Today is the 3rd annual National Day of Action for Refugee Health. Events have been organized across the country to protest cuts to the Interim Federal Health Program and call on the government to reinstate equitable healthcare coverage for all refugees and refugee claimants. Editorials in major health journals express concern about the effect of these cuts. A court challenge is in place. The Canadian Doctors for Refugee Care have challenged the Minister of Citizenship and Immigration to a public debate. The federal government has ignored requests from the health care community for a discussion about the impact of these cuts.
As a family doctor in suburban Ontario, I am occasionally asked to provide health care for someone who is here in Canada as a refugee. I’m always happy to do so. Appropriate health care for refugees is smart public health and wise public policy. About two years ago, my medical colleagues and I were stunned when the federal government implemented dramatic cuts to refugee health care funding. This has made it increasingly difficult for my colleagues and I to provide the right care. Refugees have been denied access to essential primary care. They are denied access to tests that could identify important treatable illnesses. Thankfully provincial governments have picked up the bill for some health care costs for refugees. But some of these costs could have been avoided or minimized.
Cuts to refugee health care are dangerous from a public health perspective, an economic perspective and a moral perspective. From the public health viewpoint, one refugee was denied coverage for a chest x-ray and later found to have pneumonia, which affected his health and potentially others around him. From an economic viewpoint, I know more than one pregnant woman unable to get proper prenatal care because of being a refugee. The infant’s health can be adversely affected. These babies are Canadian citizens. It would be smarter to care for the mother appropriately and prevent avoidable costs in caring for their newborns. The program changes that have compromised access to health care for this vulnerable group are not cost-effective and have a negative impact on the Canadian health care system, increasing the burden on provinces and territories.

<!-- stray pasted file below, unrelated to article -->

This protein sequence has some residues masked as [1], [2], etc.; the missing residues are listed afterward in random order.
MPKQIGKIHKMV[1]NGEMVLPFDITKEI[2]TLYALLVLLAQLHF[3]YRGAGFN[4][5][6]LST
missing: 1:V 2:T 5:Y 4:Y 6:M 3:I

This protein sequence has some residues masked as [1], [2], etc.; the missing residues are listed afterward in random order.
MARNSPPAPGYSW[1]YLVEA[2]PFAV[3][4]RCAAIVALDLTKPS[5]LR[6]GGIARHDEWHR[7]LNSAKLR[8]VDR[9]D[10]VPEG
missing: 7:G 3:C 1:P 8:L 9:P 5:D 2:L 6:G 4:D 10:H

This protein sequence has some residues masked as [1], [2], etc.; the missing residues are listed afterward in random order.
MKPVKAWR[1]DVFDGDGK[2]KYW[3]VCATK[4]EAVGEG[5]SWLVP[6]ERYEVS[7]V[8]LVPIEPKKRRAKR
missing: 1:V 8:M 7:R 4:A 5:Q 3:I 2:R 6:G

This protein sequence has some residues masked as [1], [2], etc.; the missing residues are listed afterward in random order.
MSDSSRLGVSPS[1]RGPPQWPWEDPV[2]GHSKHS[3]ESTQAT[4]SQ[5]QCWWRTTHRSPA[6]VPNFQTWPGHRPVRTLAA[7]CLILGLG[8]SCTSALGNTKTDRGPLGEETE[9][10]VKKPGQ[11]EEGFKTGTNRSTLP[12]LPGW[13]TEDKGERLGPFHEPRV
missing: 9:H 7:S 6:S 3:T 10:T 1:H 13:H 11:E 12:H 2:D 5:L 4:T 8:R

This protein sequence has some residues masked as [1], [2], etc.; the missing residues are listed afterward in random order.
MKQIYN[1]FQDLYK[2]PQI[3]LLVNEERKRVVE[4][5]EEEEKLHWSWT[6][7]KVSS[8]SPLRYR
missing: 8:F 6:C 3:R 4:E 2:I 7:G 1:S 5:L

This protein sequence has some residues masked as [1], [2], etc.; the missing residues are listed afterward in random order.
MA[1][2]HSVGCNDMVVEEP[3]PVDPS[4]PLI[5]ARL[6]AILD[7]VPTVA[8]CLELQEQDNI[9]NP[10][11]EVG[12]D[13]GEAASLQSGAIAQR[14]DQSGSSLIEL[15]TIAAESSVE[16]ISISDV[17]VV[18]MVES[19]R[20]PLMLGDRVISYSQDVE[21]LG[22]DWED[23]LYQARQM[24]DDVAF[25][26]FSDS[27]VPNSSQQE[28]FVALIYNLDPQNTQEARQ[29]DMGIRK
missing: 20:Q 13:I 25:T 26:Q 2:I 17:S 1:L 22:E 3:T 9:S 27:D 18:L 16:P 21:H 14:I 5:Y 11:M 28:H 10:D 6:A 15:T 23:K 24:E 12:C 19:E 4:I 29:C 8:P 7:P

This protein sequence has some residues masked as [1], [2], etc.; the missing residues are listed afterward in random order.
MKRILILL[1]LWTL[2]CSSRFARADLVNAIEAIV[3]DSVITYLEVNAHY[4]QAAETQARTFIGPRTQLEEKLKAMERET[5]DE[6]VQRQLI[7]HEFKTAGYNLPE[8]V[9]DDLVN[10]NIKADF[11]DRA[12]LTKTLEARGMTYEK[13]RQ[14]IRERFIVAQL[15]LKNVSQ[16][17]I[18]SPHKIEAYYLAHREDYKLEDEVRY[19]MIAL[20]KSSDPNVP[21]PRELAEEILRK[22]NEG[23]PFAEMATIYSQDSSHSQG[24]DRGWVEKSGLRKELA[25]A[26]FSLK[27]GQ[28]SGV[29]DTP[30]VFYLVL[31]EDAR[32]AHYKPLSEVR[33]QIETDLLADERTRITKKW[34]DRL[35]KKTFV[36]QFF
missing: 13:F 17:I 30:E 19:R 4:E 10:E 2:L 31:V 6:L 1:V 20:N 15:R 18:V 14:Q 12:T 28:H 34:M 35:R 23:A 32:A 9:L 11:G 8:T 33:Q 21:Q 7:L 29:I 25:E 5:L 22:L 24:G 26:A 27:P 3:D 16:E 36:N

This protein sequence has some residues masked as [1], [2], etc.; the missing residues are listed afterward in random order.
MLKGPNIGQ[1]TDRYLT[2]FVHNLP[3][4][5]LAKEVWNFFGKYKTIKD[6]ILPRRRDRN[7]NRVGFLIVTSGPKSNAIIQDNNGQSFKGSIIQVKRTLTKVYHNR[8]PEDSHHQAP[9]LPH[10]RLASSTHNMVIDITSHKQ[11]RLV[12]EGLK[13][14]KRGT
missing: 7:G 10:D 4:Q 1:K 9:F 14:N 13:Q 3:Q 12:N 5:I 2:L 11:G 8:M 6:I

But it is from the moral perspective that we should be most disturbed. People seek refuge in Canada because they need a place to be safe. No one wants to be a refugee. They have often fled horrendous circumstances in their country of origin. A civilized society must protect its most vulnerable members, wherever their origin.
If the federal government will not act in a way that protects the most vulnerable in society, the rest of us must mobilize public opinion and advocate for what is right. Today, across the country, health care providers gather to demonstrate their objection to the cuts affecting refugee health care. I hereby add my name to the list of countless health care workers who cannot support a policy of denying basic care to people seeking refuge in our land. Today, we ask for action. We ask for cuts to be reversed. We ask for a commitment to care.